BBC Homepage World Service Education
BBC Homepagelow graphics version | feedback | help
BBC News Online
 You are in: Sci/Tech
Front Page 
World 
UK 
UK Politics 
Business 
Sci/Tech 
Health 
Education 
Entertainment 
Talking Point 
In Depth 
AudioVideo 

Tuesday, 29 August, 2000, 17:38 GMT 18:38 UK
Amateur stargazer discovers doomed comet
Comet   Nasa
Comet meets fiery death in Sun's corona
An amateur astronomer has discovered a new comet - using not a back garden telescope but a multi-million pound satellite.

Michael Oates, a British observer, spotted the comet in an online image taken by the satellite-based Solar and Heliospheric Observatory (Soho). It is the 200th comet to be found using Soho.

Mr Oates is one of a growing number of part-time astronomers who use computer links to make observations that would not be possible using amateur equipment.

How to find a comet
* Link to Soho site

* Find latest image

* Watch for comet

* Report discovery

The spacecraft's primary mission is to investigate the Sun's interior and atmosphere, and the solar wind.

Space weather forecasters rely on the satellite for advance warning of solar eruptions and geomagnetic storms. The comets are a bonus.

"No one expected to find all these comets when we launched Soho nearly 5 years ago," said Doug Biesecker, a solar physicist at the Goddard Space Flight Centre.

Only comets that pass perilously close to the Sun catch Soho's attention.

The vast majority, like Soho-200, don't survive the encounter. They swoop so close to the Sun that their icy cores vaporise completely.

Most of Soho's 200 comets no longer exist - they disintegrated hours after they were discovered.

Dodging the glare

The key to spotting comets so close to the Sun is Soho's brace of coronagraphs.

A coronagraph is a device that blocks out the Sun's blinding glare so that the faint corona is visible.

Corona
Soho allows observations of Sun's corona
Coronagraph images at the Soho web site are updated every 30 minutes or so.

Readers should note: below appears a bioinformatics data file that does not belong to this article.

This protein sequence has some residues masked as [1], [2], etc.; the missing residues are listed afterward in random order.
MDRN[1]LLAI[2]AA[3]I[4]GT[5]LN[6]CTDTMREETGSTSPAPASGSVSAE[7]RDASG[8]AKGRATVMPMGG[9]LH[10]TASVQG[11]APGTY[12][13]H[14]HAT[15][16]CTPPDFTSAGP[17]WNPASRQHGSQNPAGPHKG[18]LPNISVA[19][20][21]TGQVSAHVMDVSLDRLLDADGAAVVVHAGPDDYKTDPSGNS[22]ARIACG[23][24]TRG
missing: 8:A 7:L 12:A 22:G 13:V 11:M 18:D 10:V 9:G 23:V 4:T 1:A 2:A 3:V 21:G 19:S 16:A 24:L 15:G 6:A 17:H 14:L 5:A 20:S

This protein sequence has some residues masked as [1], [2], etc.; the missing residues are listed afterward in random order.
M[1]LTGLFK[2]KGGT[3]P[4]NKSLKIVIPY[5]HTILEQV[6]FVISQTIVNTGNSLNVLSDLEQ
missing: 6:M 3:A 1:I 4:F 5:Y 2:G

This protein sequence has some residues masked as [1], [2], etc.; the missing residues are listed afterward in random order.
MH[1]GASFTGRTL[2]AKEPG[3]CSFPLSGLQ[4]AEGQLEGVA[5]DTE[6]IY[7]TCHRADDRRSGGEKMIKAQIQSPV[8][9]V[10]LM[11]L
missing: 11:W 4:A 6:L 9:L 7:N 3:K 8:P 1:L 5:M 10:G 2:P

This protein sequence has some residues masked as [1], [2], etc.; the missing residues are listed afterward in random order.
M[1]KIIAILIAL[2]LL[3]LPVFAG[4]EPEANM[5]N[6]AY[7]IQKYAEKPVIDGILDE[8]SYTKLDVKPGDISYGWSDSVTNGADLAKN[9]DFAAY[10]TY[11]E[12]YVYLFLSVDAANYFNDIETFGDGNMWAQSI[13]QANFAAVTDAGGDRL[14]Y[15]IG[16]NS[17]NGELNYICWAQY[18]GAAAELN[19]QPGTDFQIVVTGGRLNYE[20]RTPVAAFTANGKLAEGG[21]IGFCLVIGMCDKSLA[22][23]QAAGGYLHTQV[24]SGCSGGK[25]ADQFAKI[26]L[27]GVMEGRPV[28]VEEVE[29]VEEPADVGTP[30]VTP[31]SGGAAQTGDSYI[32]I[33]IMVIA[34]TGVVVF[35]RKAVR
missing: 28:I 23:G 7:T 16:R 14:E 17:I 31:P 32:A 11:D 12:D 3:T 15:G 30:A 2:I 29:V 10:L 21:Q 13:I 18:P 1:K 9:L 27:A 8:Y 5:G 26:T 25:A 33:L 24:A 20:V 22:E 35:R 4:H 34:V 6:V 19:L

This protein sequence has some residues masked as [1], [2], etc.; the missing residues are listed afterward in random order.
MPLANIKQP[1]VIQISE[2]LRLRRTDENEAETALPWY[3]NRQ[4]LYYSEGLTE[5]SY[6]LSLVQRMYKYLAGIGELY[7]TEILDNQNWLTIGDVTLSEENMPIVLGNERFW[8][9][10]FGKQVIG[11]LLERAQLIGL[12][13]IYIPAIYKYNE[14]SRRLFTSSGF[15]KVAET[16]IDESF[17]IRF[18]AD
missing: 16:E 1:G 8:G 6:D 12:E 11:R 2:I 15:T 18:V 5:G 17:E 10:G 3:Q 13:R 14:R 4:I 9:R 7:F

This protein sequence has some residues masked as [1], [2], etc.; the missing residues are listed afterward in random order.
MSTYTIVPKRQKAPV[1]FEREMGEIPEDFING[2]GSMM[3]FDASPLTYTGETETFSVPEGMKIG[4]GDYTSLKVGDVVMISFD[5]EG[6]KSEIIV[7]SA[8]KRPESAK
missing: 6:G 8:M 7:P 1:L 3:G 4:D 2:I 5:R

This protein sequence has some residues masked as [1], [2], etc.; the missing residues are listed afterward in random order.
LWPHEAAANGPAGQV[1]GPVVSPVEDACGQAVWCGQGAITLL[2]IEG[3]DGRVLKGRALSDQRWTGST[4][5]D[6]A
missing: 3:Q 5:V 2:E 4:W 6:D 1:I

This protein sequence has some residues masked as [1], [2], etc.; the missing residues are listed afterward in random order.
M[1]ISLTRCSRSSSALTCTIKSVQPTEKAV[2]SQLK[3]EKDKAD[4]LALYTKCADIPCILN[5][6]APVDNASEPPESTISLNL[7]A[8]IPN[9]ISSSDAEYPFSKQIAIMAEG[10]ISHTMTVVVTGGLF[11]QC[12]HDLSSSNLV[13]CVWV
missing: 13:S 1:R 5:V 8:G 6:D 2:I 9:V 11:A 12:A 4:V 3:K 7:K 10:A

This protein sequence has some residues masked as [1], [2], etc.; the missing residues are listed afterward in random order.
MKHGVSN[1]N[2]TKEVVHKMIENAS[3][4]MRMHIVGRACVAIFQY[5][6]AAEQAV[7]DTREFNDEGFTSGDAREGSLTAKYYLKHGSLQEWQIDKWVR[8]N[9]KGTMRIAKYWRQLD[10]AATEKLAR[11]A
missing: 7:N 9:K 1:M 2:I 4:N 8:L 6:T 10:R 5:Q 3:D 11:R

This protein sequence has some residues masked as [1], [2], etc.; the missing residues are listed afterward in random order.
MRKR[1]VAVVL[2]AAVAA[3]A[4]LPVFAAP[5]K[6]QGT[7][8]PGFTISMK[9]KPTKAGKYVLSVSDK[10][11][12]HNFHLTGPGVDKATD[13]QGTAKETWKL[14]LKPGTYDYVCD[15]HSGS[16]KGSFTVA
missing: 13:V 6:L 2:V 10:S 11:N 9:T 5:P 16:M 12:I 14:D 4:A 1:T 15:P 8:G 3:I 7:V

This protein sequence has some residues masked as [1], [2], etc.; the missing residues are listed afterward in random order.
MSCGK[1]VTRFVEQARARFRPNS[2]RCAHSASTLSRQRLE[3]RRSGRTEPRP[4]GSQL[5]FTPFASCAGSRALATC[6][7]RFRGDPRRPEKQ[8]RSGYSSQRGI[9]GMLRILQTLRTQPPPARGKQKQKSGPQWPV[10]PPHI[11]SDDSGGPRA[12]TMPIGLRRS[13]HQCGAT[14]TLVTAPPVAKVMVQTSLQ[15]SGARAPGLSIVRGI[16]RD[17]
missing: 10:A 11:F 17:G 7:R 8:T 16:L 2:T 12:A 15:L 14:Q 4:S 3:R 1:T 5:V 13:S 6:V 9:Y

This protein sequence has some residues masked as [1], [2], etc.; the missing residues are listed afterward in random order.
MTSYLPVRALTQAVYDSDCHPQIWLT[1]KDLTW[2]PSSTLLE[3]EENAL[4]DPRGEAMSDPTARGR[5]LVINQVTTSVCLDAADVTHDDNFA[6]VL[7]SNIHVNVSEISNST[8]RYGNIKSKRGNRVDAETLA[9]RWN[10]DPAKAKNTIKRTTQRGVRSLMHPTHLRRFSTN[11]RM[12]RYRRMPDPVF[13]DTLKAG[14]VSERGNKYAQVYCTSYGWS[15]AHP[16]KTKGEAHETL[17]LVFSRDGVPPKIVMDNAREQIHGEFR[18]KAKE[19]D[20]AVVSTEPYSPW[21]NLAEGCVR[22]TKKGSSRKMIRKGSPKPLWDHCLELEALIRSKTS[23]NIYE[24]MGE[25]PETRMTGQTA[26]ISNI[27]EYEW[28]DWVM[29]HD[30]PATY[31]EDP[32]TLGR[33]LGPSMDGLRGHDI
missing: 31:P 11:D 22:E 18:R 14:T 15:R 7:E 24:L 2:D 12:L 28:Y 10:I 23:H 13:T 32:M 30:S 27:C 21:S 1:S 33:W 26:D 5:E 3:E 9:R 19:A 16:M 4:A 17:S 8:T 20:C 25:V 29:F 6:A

About once each week the photos include a faint comet that anyone can discover if they happen to be the first to look.

Soho's impressive spate of comet finds can be attributed in large part to the efforts of amateur astronomers

Soho data is freely available to anyone with an internet connection and a computer. Both real-time and archival images are accessible at the Soho web site, a popular destination for comet hunters.

"Amateurs have even taken the lead on real-time discoveries," said Dr Biesecker.

"If a comet zooms through the chronograph's field of view at 2 a.m. here at Goddard, someone in Europe is probably looking at the web site while we're asleep!"

By convention, comets discovered in Soho data are named after the spacecraft rather than the astronomer.

But for amateur comet hunters, being the first to spot a comet streaking past the Sun can be a real thrill.

Search BBC News Online

Advanced search options
Launch console
BBC RADIO NEWS
BBC ONE TV NEWS
WORLD NEWS SUMMARY
PROGRAMMES GUIDE
See also:

08 Feb 99 | Sci/Tech
Closing in on a comet
21 Jan 00 | Sci/Tech
Astronomer's prize catch
09 Mar 00 | Sci/Tech
Scientists 'look through' the Sun
31 Mar 00 | Sci/Tech
Sun has strange 'spin cycle'
Internet links:


The BBC is not responsible for the content of external internet sites

Links to more Sci/Tech stories are at the foot of the page.


E-mail this story to a friend

Links to more Sci/Tech stories